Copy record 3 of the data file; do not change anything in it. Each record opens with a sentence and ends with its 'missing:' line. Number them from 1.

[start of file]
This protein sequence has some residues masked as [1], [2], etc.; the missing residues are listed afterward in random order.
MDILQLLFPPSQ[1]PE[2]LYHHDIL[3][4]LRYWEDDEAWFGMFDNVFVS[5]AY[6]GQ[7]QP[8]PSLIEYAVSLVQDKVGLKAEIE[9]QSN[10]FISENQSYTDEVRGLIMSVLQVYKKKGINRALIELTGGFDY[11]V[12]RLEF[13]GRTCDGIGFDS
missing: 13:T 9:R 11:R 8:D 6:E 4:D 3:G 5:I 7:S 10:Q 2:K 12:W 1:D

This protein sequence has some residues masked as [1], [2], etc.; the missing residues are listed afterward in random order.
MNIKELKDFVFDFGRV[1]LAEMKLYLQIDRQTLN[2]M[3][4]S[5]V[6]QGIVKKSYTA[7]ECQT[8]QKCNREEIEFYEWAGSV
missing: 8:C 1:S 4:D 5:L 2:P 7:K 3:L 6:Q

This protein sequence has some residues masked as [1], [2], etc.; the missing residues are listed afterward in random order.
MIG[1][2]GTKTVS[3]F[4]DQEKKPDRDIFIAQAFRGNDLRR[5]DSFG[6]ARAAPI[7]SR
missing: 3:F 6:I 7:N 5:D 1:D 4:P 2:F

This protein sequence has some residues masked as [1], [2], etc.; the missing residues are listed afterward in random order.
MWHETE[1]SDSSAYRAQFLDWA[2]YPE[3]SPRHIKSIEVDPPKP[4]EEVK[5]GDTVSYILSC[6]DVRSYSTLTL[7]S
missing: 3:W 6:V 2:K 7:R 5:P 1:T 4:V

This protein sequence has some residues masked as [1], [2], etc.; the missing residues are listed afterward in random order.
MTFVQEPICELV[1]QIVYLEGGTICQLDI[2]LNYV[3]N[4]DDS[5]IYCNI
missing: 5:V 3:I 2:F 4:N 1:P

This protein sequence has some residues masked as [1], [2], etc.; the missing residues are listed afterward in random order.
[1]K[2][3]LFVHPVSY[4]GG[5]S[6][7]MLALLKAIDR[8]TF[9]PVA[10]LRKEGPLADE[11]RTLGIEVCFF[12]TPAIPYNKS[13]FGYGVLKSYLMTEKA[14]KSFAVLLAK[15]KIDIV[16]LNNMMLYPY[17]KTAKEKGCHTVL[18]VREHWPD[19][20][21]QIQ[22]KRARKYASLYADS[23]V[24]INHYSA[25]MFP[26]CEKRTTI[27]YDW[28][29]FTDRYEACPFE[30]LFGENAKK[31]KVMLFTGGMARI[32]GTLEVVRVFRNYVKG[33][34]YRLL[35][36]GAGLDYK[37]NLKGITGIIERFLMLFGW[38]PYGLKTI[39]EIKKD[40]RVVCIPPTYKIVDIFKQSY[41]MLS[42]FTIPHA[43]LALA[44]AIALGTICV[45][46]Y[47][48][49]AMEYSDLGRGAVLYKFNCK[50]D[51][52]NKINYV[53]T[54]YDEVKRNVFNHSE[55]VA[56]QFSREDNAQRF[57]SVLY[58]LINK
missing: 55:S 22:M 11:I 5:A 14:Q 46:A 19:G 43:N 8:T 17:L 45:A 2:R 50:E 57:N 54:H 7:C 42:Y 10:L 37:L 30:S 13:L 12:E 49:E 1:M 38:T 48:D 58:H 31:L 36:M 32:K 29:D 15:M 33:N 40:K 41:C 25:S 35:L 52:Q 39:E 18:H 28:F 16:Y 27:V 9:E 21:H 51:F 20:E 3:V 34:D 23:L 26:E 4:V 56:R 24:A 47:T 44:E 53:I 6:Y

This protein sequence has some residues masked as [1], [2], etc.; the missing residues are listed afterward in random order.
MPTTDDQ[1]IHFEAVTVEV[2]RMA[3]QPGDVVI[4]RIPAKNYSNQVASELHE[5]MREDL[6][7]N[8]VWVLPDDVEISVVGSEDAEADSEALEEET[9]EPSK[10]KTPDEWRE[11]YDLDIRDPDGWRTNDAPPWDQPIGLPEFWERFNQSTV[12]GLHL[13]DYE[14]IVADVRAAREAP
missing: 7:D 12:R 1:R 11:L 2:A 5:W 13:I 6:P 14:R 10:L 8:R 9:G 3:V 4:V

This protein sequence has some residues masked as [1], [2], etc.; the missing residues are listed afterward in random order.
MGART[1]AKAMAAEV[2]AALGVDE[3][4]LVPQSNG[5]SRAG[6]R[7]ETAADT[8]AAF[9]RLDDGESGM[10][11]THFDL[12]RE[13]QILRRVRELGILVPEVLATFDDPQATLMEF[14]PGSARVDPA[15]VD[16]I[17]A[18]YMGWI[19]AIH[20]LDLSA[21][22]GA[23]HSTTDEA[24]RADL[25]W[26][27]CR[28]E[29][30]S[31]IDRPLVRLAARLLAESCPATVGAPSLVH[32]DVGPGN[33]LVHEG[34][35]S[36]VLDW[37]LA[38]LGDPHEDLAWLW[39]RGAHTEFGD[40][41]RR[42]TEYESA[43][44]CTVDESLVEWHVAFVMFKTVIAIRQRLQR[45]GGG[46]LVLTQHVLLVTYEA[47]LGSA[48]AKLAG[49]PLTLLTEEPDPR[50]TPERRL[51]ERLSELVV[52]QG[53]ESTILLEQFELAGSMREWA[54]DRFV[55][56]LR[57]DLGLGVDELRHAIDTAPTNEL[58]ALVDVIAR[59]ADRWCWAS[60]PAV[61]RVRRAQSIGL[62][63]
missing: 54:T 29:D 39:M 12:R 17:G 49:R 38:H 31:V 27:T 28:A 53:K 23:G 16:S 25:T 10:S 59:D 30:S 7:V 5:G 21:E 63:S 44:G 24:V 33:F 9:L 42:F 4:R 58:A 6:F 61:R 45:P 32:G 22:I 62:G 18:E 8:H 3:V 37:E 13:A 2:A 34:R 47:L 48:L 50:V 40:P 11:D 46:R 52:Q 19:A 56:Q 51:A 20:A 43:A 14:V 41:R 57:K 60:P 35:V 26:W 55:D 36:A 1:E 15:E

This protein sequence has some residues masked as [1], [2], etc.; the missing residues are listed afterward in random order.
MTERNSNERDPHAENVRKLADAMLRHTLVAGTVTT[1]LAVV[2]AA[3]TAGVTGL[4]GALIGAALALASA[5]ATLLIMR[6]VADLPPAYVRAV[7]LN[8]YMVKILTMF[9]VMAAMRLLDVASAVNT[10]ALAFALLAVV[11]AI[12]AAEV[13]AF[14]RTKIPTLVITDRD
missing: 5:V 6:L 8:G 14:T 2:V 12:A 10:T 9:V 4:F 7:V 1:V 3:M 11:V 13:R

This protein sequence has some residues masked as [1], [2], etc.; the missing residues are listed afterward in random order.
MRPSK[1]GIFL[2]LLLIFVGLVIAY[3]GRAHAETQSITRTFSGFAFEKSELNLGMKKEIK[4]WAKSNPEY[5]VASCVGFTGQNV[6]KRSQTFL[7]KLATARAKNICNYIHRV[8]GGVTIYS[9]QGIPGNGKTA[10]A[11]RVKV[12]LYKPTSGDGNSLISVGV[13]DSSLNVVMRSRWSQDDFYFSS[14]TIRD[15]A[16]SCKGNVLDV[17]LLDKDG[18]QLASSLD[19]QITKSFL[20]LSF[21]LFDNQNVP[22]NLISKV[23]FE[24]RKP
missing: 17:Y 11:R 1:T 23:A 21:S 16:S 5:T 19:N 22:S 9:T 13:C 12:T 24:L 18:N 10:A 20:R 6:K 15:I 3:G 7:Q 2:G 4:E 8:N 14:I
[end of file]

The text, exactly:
This protein sequence has some residues masked as [1], [2], etc.; the missing residues are listed afterward in random order.
MIG[1][2]GTKTVS[3]F[4]DQEKKPDRDIFIAQAFRGNDLRR[5]DSFG[6]ARAAPI[7]SR
missing: 3:F 6:I 7:N 5:D 1:D 4:P 2:F